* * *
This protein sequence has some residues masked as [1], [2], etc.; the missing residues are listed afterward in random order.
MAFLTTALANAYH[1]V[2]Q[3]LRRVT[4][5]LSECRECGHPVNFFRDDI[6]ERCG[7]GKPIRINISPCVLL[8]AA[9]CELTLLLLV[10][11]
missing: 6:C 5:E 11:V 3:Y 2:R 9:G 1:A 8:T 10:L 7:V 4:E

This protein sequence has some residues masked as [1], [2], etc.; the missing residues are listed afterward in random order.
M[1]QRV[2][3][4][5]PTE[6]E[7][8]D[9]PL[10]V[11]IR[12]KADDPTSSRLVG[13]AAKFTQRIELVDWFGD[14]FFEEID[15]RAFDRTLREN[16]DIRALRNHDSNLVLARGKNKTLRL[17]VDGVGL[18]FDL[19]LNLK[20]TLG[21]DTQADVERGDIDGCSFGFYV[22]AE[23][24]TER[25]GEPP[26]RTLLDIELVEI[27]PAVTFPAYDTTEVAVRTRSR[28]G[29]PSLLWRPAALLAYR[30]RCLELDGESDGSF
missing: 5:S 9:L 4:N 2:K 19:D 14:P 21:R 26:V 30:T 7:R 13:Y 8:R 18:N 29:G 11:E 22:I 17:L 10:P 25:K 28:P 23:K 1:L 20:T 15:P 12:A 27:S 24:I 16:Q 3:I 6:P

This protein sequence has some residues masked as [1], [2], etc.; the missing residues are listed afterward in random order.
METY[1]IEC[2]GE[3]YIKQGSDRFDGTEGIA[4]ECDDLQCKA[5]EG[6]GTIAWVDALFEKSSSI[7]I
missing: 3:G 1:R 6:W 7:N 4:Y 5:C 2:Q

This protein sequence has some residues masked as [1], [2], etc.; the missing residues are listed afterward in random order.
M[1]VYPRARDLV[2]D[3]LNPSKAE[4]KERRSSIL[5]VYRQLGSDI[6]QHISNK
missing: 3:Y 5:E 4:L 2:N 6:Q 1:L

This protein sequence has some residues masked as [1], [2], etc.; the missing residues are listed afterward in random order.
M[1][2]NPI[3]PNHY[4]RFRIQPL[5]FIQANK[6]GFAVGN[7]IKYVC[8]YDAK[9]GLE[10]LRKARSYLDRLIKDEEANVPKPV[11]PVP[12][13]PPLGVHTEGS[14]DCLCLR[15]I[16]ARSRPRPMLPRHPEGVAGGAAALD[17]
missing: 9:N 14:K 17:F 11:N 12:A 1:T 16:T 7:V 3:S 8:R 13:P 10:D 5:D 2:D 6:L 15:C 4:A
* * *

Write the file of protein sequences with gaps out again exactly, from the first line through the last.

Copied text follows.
This protein sequence has some residues masked as [1], [2], etc.; the missing residues are listed afterward in random order.
MAFLTTALANAYH[1]V[2]Q[3]LRRVT[4][5]LSECRECGHPVNFFRDDI[6]ERCG[7]GKPIRINISPCVLL[8]AA[9]CELTLLLLV[10][11]
missing: 6:C 5:E 11:V 3:Y 2:R 9:G 1:A 8:T 10:L 7:V 4:E

This protein sequence has some residues masked as [1], [2], etc.; the missing residues are listed afterward in random order.
M[1]QRV[2][3][4][5]PTE[6]E[7][8]D[9]PL[10]V[11]IR[12]KADDPTSSRLVG[13]AAKFTQRIELVDWFGD[14]FFEEID[15]RAFDRTLREN[16]DIRALRNHDSNLVLARGKNKTLRL[17]VDGVGL[18]FDL[19]LNLK[20]TLG[21]DTQADVERGDIDGCSFGFYV[22]AE[23][24]TER[25]GEPP[26]RTLLDIELVEI[27]PAVTFPAYDTTEVAVRTRSR[28]G[29]PSLLWRPAALLAYR[30]RCLELDGESDGSF
missing: 5:S 9:L 4:N 2:K 19:D 14:P 21:R 26:V 30:T 7:R 13:Y 8:R 18:N 29:G 11:E 22:I 17:L 10:P 25:K 28:P 23:K 1:L 20:T 15:P 12:A 27:S 24:I 16:Q 3:I 6:P

This protein sequence has some residues masked as [1], [2], etc.; the missing residues are listed afterward in random order.
METY[1]IEC[2]GE[3]YIKQGSDRFDGTEGIA[4]ECDDLQCKA[5]EG[6]GTIAWVDALFEKSSSI[7]I
missing: 3:G 1:R 6:W 7:N 4:Y 5:C 2:Q

This protein sequence has some residues masked as [1], [2], etc.; the missing residues are listed afterward in random order.
M[1]VYPRARDLV[2]D[3]LNPSKAE[4]KERRSSIL[5]VYRQLGSDI[6]QHISNK
missing: 3:Y 5:E 4:L 2:N 6:Q 1:L

This protein sequence has some residues masked as [1], [2], etc.; the missing residues are listed afterward in random order.
M[1][2]NPI[3]PNHY[4]RFRIQPL[5]FIQANK[6]GFAVGN[7]IKYVC[8]YDAK[9]GLE[10]LRKARSYLDRLIKDEEANVPKPV[11]PVP[12][13]PPLGVHTEGS[14]DCLCLR[15]I[16]ARSRPRPMLPRHPEGVAGGAAALD[17]
missing: 9:N 14:K 17:F 11:N 12:A 1:T 16:T 7:V 3:S 8:R 13:P 10:D 5:D 2:D 6:L 15:C 4:A